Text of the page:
If you want to learn more about the process of creating ’Ancestral Vein’ and what I learned about African Precolonial Culture and their spirituality, then stick around and read the content below. 😊
The Making of ’Ancestral Vein’
Made with stretched paper attached to a wood board with staples, a girl in ancient times, shows her pride about herself as a person and the ancestors that came before her. In the process of creating this work, I thought about african culture and the impact it had on black people today. Imagine this person as one of your ancestors that contributed to your existence today. What does she tell you?
‘Ancestral Vein’ Process
What inspired this direction was Yoruba Religion and how it shaped the attitude our ancestors had towards life.
I used charcoal and rubber for the artwork. I chose charcoal because it was the only thing that I had mastered at the time. I used different kinds of charcoal to achieve different light and shadow ranges.
With this work I pushed myself by drawing on a larger canvas. I cut a piece of paper one inch longer than the wood board. You need to stretch the paper, because it comes from a role, so you stretch it to unroll the paper and make it slim. So I applied water on the paper and put the paper on top of the wood board to stretch it.
Then I applied the water on the paper and smudged the water around until it was attached to the wood board. After doing this, I turned the paper around and applied staples with a staple gun. Then I let it dry for a day.
Reconnecting With the Ancestors through Religion
I was investigating the potential of Yoruba Religion and how the ancestral element fit on to it. Our traditional religions are based on 3 words: Ancestry, Rhythm and Community.
Ancestry was not only part of our religions, it was our way of seeing the world and honouring our individual past by achieving our highest potential in respect of the people that came before us.
Rhythm was not only part of festivals and parties, but it stretched out to every single area of our lives. From our ngolo (where capoeira originated from) to solving communal issues. It’s worth noticing that capoeira fighting moves are their strongest, when music is involved. The music from the instruments increases the power each technique has. That power is called ‘Axe’ or ‘Ashe’ (the life force that runs through all things, living and inanimate, and is described as the power to make things happen). In capoeira saying that someone has ’axe’ is complimenting their energy, fighting spirit and attitude. The ancestral drum was used as a communication device, a source of energy, a device used to solve issues in the community, etc. The drum could be compared to the brushes that painters use, although it had a lot more uses for it.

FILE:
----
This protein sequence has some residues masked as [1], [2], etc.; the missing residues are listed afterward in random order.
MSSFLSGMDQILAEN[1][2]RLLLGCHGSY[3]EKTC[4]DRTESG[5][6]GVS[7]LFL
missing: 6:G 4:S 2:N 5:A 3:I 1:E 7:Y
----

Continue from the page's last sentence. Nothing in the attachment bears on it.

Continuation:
Community is a key part of Yoruba Religions. It’s believed in Yoruba, that one cannot achieve his/her highest potential without a powerful community. The community will hold you accountable to your actions and help you when you are struggling. Without community one could not evolve and fulfil his/her Ori (destiny). If you’re interested in learning more about Yoruba Religion and it’s practices you can do so here.
I learned about the ‘Iwa Pele’ (gentle and good character). I learned about the misconceptions Christianity has created over our traditional african religions. There’s misconceptions about our traditional religions as being connected to witchcraft and devilish acts. First of all ’witchcraft’ is an European concept. In Yoruba ’witches or ‘witch doctors’ did not exist until colonialism happened.
I believe that we all have ancestors, no matter where you from. And I believe that our ancestors have a direct impact on our daily lives, in multiple ways. Everyone is connected to their ancestors through their own blood line, no matter where you from. I learned about the ashe, the orishas and the the strenght of being in congruence with your complex Ori. You can learn more about all of this here.
‘Ancestral Vein’ tells the story of a girl in ancient times and the pride she felt about herself as a person. The qualities that characterize the work are ancestry and pride. Here I accomplished portraying the pride our ancestors always had, but forgotten because of colonialism.